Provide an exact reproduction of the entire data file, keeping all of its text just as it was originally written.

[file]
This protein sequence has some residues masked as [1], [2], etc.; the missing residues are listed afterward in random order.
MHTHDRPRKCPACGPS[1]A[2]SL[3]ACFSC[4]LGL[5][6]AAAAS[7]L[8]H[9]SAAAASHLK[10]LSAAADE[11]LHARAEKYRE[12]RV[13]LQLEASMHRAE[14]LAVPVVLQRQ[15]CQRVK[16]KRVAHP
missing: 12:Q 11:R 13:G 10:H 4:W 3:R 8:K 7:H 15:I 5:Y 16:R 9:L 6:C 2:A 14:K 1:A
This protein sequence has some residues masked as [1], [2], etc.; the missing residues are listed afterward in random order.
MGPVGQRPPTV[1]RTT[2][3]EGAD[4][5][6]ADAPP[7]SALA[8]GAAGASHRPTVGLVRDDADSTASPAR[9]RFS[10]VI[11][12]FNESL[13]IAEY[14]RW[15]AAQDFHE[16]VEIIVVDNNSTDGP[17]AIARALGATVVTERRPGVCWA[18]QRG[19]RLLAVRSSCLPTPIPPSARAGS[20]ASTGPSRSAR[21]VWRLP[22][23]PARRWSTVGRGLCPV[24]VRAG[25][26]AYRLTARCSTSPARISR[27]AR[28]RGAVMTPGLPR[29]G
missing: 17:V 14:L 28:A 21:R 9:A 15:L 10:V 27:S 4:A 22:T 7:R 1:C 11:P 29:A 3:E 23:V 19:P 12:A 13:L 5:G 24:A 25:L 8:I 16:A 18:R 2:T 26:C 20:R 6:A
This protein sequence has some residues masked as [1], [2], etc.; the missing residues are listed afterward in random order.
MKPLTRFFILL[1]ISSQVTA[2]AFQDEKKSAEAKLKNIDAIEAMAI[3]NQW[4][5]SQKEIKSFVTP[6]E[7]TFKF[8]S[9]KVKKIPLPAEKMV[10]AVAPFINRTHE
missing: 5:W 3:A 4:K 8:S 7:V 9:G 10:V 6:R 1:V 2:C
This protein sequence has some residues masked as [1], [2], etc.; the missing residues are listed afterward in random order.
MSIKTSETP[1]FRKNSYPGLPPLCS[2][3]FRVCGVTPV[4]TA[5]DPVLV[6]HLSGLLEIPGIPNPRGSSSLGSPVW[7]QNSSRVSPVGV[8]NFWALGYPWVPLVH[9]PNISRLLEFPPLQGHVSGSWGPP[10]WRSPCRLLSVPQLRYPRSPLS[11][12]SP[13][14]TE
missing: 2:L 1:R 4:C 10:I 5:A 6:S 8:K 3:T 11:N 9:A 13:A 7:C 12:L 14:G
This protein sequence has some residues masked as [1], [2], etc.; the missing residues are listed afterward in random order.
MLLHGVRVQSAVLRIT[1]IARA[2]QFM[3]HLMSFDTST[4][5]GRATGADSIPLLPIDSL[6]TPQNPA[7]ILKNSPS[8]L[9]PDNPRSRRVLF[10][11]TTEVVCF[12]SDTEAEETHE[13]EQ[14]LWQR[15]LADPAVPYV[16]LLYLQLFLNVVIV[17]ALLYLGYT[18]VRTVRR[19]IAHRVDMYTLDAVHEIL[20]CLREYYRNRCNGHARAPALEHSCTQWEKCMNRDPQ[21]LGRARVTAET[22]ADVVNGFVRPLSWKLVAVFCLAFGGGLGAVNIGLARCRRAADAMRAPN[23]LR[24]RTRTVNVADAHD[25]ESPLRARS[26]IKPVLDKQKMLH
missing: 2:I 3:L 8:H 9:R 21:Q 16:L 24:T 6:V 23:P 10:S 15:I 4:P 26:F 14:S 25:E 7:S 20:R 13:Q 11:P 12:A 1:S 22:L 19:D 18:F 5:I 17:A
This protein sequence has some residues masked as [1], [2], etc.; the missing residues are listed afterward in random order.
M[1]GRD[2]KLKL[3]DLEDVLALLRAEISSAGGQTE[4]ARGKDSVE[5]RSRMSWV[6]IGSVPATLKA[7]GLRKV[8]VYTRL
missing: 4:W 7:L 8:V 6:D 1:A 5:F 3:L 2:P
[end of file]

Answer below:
This protein sequence has some residues masked as [1], [2], etc.; the missing residues are listed afterward in random order.
MHTHDRPRKCPACGPS[1]A[2]SL[3]ACFSC[4]LGL[5][6]AAAAS[7]L[8]H[9]SAAAASHLK[10]LSAAADE[11]LHARAEKYRE[12]RV[13]LQLEASMHRAE[14]LAVPVVLQRQ[15]CQRVK[16]KRVAHP
missing: 12:Q 11:R 13:G 10:H 4:W 3:R 8:K 7:H 15:I 5:Y 16:R 9:L 6:C 2:A 14:K 1:A
This protein sequence has some residues masked as [1], [2], etc.; the missing residues are listed afterward in random order.
MGPVGQRPPTV[1]RTT[2][3]EGAD[4][5][6]ADAPP[7]SALA[8]GAAGASHRPTVGLVRDDADSTASPAR[9]RFS[10]VI[11][12]FNESL[13]IAEY[14]RW[15]AAQDFHE[16]VEIIVVDNNSTDGP[17]AIARALGATVVTERRPGVCWA[18]QRG[19]RLLAVRSSCLPTPIPPSARAGS[20]ASTGPSRSAR[21]VWRLP[22][23]PARRWSTVGRGLCPV[24]VRAG[25][26]AYRLTARCSTSPARISR[27]AR[28]RGAVMTPGLPR[29]G
missing: 17:V 14:L 28:A 21:R 9:A 15:L 10:V 27:S 4:A 22:T 7:R 1:C 11:P 29:A 3:E 23:V 19:P 12:A 13:L 5:G 24:A 25:L 8:I 16:A 18:R 2:T 26:C 20:R 6:A
This protein sequence has some residues masked as [1], [2], etc.; the missing residues are listed afterward in random order.
MKPLTRFFILL[1]ISSQVTA[2]AFQDEKKSAEAKLKNIDAIEAMAI[3]NQW[4][5]SQKEIKSFVTP[6]E[7]TFKF[8]S[9]KVKKIPLPAEKMV[10]AVAPFINRTHE
missing: 5:W 3:A 4:K 8:S 7:V 9:G 10:V 6:R 1:V 2:C
This protein sequence has some residues masked as [1], [2], etc.; the missing residues are listed afterward in random order.
MSIKTSETP[1]FRKNSYPGLPPLCS[2][3]FRVCGVTPV[4]TA[5]DPVLV[6]HLSGLLEIPGIPNPRGSSSLGSPVW[7]QNSSRVSPVGV[8]NFWALGYPWVPLVH[9]PNISRLLEFPPLQGHVSGSWGPP[10]WRSPCRLLSVPQLRYPRSPLS[11][12]SP[13][14]TE
missing: 2:L 1:R 4:C 10:I 5:A 6:S 8:K 3:T 11:N 9:A 13:A 7:C 12:L 14:G
This protein sequence has some residues masked as [1], [2], etc.; the missing residues are listed afterward in random order.
MLLHGVRVQSAVLRIT[1]IARA[2]QFM[3]HLMSFDTST[4][5]GRATGADSIPLLPIDSL[6]TPQNPA[7]ILKNSPS[8]L[9]PDNPRSRRVLF[10][11]TTEVVCF[12]SDTEAEETHE[13]EQ[14]LWQR[15]LADPAVPYV[16]LLYLQLFLNVVIV[17]ALLYLGYT[18]VRTVRR[19]IAHRVDMYTLDAVHEIL[20]CLREYYRNRCNGHARAPALEHSCTQWEKCMNRDPQ[21]LGRARVTAET[22]ADVVNGFVRPLSWKLVAVFCLAFGGGLGAVNIGLARCRRAADAMRAPN[23]LR[24]RTRTVNVADAHD[25]ESPLRARS[26]IKPVLDKQKMLH
missing: 2:I 3:L 8:H 9:R 21:Q 16:L 24:T 6:V 23:P 10:S 15:I 4:P 26:F 14:S 25:E 7:S 20:R 13:Q 11:P 12:A 1:S 22:L 19:D 18:F 5:I 17:A
This protein sequence has some residues masked as [1], [2], etc.; the missing residues are listed afterward in random order.
M[1]GRD[2]KLKL[3]DLEDVLALLRAEISSAGGQTE[4]ARGKDSVE[5]RSRMSWV[6]IGSVPATLKA[7]GLRKV[8]VYTRL
missing: 4:W 7:L 8:V 6:D 1:A 5:F 3:L 2:P